I’ve only been here five weeks but it feels like forever, I know where things are, I recognise the same faces on the way to work, we discuss directions to places by using pubs as landmarks, I may even be getting used to the weather….I’m climbing the local Mountain without having to get the map out of my pack anymore, the same people are down the gym every night….I have what we used to call “Gone bush” to the surroundings…..
Talking of the gym, I’ve been down there most nights this week, I’ve managed to find my routine with that and going as soon as we get off the coach back from work – It’s got a superb 50m pool too which I started using this week after hitting the weights, I just wished I wasn’t so embarrassingly rubbish at swimming. Obviously I have to swim in the slow lane or I cause a log jam of people behind me, I also have to warn people that I’m not actually drowning but that is the way I swim, the gasping and flapping is when I feel I’m at my most elegant and powerful in the water deftly slicing through the H2O like a camel with all it’s legs handcuffed together…..It’s not good, and to think I used to be a lifeguard….
We had some interesting, non comms related training this week. Due to the cost of sending down trained scientists to collect data on some projects the decision has been made to use us comms techs to do some of the onsite work when we have a spare moment. There have been a couple of interesting bits, Tide gauges was first – It’s basically a piece of scientific kit that detects changes in the pressure of the water around it, this in turn can be used to indicate the depth of the water above it and also record changes in the tide. Due to global warming the predicted rise in the oceans around the Antarctic regions is approx. 2mm per year, now that may not sound a great deal but that is coming from ice melt – To generate 2mm a year is a large loss to the continent, these data collections are extremely important to help understand what is happening to the ice, global warming and the worlds future…I won’t deny I’m pretty chuffed to be involved in something that ultimately means we’ll start to take the future of the planet seriously, you can’t get to do this sort of thing sat at home playing on an iPad….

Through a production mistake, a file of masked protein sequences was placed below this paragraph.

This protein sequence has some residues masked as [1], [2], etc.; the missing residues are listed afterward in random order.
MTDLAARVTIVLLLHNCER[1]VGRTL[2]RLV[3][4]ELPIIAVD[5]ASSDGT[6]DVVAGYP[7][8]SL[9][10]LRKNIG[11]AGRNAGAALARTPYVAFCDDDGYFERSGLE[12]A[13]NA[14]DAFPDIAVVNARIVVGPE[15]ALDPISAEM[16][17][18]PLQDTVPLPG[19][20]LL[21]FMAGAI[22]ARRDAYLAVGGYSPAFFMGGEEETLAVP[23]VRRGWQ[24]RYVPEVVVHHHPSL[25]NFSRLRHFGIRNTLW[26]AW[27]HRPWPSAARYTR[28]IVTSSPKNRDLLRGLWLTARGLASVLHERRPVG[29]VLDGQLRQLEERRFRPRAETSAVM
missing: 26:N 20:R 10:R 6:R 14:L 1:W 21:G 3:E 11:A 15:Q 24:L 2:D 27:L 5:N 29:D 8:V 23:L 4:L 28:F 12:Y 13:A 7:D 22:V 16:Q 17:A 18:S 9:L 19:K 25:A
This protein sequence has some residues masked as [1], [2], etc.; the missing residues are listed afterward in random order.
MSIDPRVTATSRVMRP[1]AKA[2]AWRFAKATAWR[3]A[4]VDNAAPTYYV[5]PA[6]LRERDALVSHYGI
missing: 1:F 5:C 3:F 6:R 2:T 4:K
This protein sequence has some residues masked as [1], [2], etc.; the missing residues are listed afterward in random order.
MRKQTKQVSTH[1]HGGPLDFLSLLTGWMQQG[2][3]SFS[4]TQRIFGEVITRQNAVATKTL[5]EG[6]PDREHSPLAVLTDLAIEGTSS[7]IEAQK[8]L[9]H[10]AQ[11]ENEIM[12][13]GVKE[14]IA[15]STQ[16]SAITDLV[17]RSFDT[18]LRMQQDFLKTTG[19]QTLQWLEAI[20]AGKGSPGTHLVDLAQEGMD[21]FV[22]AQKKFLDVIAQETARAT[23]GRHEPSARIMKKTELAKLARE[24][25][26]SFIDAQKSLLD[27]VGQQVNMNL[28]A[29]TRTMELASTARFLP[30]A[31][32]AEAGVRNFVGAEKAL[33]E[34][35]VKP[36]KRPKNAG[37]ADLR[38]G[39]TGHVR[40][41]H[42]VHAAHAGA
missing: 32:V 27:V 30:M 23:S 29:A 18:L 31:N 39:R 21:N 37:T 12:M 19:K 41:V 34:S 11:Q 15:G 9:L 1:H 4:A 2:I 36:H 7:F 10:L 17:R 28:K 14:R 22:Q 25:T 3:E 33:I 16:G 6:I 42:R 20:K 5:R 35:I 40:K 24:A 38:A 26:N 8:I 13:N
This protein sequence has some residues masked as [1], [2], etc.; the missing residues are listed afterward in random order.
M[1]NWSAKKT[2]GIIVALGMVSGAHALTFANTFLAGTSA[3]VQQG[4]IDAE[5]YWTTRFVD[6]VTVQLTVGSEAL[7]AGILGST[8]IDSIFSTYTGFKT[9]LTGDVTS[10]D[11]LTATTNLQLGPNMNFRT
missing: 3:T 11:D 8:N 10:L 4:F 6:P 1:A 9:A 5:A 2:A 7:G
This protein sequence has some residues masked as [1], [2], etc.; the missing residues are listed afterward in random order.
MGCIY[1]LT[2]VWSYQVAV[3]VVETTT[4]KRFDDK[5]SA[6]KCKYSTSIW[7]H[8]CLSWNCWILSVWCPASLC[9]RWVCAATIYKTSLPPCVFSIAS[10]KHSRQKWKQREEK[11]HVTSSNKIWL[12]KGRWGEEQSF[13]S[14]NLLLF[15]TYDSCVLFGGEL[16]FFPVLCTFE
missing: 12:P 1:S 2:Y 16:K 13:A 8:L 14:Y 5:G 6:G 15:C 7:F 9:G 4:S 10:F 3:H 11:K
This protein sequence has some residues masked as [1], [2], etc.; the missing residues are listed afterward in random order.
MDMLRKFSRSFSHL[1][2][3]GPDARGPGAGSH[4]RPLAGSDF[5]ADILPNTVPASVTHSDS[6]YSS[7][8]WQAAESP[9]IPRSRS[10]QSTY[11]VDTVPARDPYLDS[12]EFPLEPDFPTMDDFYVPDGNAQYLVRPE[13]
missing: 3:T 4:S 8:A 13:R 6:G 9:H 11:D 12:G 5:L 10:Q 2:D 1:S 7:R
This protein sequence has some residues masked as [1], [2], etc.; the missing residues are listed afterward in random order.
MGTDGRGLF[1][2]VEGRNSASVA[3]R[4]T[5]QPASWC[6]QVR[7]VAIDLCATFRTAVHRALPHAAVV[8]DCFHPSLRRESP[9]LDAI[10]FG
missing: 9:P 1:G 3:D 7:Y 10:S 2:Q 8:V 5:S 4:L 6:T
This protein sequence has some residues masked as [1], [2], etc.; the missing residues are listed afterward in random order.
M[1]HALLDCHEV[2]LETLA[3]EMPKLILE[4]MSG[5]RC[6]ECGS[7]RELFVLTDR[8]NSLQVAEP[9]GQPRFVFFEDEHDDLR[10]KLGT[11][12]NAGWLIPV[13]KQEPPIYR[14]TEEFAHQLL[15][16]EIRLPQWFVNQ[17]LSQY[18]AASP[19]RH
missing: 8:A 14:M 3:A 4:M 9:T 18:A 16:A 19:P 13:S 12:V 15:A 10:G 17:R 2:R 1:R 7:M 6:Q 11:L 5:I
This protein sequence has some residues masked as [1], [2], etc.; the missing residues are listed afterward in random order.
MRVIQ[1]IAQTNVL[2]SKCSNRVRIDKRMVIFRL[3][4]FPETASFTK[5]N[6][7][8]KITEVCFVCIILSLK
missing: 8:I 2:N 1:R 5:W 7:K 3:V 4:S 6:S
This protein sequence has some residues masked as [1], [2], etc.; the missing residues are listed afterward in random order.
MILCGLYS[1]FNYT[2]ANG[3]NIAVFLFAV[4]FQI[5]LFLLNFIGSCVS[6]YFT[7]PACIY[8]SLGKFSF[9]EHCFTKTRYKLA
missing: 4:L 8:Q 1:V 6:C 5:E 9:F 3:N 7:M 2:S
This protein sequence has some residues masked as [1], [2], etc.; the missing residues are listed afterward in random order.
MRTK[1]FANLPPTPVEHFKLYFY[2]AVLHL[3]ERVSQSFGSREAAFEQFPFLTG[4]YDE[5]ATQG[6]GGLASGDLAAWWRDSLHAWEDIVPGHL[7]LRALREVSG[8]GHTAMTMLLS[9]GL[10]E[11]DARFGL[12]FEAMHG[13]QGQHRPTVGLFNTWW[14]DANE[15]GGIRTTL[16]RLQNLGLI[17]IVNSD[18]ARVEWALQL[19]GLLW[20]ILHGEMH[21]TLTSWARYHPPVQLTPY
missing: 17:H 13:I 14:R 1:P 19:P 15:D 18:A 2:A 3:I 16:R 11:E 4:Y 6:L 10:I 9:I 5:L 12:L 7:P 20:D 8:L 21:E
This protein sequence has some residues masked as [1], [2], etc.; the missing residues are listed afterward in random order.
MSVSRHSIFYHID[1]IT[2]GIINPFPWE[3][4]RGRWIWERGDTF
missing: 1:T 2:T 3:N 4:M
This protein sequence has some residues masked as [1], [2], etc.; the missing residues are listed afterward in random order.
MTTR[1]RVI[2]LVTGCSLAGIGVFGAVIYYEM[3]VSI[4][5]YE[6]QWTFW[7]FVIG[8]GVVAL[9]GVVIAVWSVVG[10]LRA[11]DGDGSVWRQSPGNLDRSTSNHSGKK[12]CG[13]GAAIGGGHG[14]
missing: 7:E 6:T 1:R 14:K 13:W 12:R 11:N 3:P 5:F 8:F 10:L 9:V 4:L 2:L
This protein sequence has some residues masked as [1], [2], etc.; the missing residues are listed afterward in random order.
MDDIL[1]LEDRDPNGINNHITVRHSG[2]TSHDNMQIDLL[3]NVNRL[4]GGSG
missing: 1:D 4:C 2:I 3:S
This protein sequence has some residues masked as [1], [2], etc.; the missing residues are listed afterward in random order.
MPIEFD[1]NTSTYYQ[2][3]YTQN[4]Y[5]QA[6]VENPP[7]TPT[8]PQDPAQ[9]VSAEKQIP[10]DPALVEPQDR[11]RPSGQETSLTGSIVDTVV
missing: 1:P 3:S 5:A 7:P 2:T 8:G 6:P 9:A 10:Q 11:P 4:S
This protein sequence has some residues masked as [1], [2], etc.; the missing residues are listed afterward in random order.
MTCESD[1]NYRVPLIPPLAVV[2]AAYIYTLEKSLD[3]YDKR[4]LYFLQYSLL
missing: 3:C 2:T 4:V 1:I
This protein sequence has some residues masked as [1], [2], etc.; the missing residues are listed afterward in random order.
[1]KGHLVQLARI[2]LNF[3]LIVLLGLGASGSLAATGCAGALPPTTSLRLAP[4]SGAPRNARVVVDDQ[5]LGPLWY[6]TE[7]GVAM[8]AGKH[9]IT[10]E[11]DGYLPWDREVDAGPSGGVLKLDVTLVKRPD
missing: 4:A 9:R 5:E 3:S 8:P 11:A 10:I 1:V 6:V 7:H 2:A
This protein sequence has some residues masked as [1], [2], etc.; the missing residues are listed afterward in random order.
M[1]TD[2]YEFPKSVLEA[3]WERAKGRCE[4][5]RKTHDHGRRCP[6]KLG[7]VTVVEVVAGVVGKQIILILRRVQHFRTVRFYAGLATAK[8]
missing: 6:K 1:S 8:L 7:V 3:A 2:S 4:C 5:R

In order to collect the data we will need to go out onto the frozen sea ice and locate the tide gauge, it will be about 7 metres below the ice on the sea bed, we drill a hole in the ice above the position (located via GPS) and then lower a coil receiver onto the head of the gauge. This will then talk to a laptop and take about 40 mins to transfer all the data – This data will be for the past 12 months hence it taking a while!
Once collected this data is sent over the sat link to Kingston and some guys with very big beards for analysis…Who knows what the outcome will be but I will be following it with great interest!
The other thing was penguin cameras….Now, contrary to belief penguins cannot be bothered with holiday snaps, they rarely go abroad, the weather is usually rubbish and they don’t have a laptop to look at their pictures on anyway…So, NO the cameras are not theirs….They are, in fact, used to monitor the colonies, study their breeding habits and count their numbers..
The cameras are shelf standard Canon DSLRs housed in a waterproof Pelican case, raised on a tripod and powered by some car batteries that get recharged by solar panels located on the legs of the tripod. An interesting fact was that the solar panels pretty much face the horizon rather than facing the sky, the sun very rarely gets high enough to be of any use up above so the panels face where you wouldn’t expect. In the case is drilled a large hole with a lense in place to stop snow getting in. They found in the past that the severity of the 200kmph winds found in the polar regions will trash an exposed lense and likely leave it covered in ice from the blizzards thus rendering the camera useless – What they have done to mitigate this is create a plastic cover with bristles on the inside, it swings to the side brushing off any snow on the lense, the pic is taken and the cover swings back again brushing the lens once more…A very simple idea but one that has been picked up by many other countries.
Anyway, tomorrow we have ‘asbestos awareness’ due to there still being a slight possibility of exposure to old and hazardous materials at the bases, I probably won’t bore you with pics of that one but for now here are some of the items that I’ve just been talking about 🙂